While Flash and Green Lantern Hal Jordan fight the villain Multiplex, the Reverse Flash fight Kid Flash and kidnaps Iris West and takes her to the 25th century, challenging Flash to make history repeat itself.
Last issue I felt that reviving the Reverse Flash so quickly was diminishing the impact of the Button storyline that ran in Flash and Batman. What writer Joshua Williamson says to readers in his story this week is that the opportunity was just too good to pass and that’s why the Reverse Flash did not stay dead. And to justify his decision, he hints that various reboots and crises that have affected the Flash and his pals in the DC Universe. It all happened and just like the Psycho Pirate, the Reverse Flash remembers all.
The Reverse Flash once killed Iris West who by the way was born in the 25th century and her mind was rescued at the last minute and placed into a new body before returning to the present. Of course, the current Iris West remembers none of this and so much has changed, like the new Wally West who did not exist in the past.
Williamson uses strong parallel editing to foreshadow the fight that will pit Barry Allen against the Reverse Flash all the way to the colour of fear – yellow. It is effective if not subtle. It’s a big choreography and on the surface it works. It’s a treat for old fans and enough to keep new ones interested. But there could have been a better way, I feel.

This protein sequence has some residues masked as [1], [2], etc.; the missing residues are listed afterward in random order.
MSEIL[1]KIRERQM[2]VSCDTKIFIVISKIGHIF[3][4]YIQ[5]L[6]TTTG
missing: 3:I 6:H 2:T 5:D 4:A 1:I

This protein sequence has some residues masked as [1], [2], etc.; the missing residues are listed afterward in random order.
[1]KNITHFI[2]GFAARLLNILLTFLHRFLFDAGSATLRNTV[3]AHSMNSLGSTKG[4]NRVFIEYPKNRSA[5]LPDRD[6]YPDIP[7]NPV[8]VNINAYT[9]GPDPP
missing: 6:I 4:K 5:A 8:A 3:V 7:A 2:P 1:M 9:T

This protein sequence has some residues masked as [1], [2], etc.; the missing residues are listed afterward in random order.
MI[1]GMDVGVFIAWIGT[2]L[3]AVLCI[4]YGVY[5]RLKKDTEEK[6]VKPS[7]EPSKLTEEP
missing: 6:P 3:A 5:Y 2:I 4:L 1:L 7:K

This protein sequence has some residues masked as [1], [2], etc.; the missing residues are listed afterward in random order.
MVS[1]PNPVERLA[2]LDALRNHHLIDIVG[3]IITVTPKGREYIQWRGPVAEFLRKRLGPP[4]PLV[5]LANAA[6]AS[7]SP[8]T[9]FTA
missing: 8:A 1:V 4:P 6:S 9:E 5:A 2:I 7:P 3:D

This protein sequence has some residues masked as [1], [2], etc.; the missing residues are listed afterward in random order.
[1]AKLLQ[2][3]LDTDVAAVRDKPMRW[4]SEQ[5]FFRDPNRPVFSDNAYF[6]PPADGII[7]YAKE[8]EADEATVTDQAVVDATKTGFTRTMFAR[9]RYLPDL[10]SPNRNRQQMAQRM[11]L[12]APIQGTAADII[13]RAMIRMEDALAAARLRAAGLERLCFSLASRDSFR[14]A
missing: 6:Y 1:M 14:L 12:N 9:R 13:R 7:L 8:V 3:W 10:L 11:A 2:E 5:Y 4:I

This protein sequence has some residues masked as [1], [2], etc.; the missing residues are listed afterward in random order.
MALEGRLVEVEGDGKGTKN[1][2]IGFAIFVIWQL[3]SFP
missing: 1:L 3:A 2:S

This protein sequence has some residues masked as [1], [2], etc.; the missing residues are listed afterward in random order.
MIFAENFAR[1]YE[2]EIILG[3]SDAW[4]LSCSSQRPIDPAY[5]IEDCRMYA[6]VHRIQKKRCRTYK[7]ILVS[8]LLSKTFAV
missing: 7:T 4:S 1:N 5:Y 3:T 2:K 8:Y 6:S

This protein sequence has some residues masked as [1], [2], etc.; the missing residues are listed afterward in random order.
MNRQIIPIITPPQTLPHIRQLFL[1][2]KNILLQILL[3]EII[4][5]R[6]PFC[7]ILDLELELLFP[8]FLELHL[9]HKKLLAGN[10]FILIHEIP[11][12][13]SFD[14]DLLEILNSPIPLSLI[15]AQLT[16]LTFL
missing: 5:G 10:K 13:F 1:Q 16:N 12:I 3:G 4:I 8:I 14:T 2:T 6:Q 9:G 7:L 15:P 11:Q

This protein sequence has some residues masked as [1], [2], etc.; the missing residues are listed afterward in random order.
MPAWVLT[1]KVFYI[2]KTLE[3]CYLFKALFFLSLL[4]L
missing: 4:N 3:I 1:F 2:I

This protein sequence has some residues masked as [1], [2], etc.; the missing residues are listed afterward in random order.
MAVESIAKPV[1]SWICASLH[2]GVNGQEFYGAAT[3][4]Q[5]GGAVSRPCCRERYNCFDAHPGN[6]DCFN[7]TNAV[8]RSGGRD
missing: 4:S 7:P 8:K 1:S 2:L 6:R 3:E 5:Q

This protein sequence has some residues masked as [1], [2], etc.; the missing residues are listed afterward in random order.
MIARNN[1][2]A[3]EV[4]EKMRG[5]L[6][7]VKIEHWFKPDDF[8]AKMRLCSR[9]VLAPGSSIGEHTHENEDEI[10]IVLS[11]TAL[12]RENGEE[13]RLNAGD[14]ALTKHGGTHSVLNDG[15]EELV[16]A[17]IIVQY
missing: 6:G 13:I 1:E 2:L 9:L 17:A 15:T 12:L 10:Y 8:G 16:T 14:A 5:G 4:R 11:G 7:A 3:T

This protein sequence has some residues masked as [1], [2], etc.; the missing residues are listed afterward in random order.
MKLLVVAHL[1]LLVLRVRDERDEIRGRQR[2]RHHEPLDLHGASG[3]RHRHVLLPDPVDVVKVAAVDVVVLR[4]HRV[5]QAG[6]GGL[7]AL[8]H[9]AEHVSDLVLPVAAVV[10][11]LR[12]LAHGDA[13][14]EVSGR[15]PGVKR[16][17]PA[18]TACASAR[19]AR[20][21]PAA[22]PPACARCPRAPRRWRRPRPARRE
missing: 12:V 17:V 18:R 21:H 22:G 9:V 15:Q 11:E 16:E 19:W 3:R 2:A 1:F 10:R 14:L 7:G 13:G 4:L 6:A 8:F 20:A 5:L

Over in Batman, the effects of the Button on Batman have moved him in subtle ways. It is very cerebral. There is a lot of thinking here too but it does not feel cerebral and surprising. It feels staged like a Marivaux play. Everything leads to this one moment and nothing will get in the way. It’s a form of excitement but one can already guess where this story is going. And if the Reverse Flash does not die this time or disappear in the time stream to be revived in a few years, this storyline will have been in vain.
Carmine di Giandomenico and Pop Mhan’s show a lot of the pencils (whether they are actual pencils or digital) used for the page. Often Giandomenico reuses elements but does not adjust the width of the lines in close shots. Here instead, we see the thickness of the lines that he uses and the analog quality that they have. Not many comic book artists these days are willing to play with the lines of their figures the way Giandomenico does. It adds a lot of energy to his work.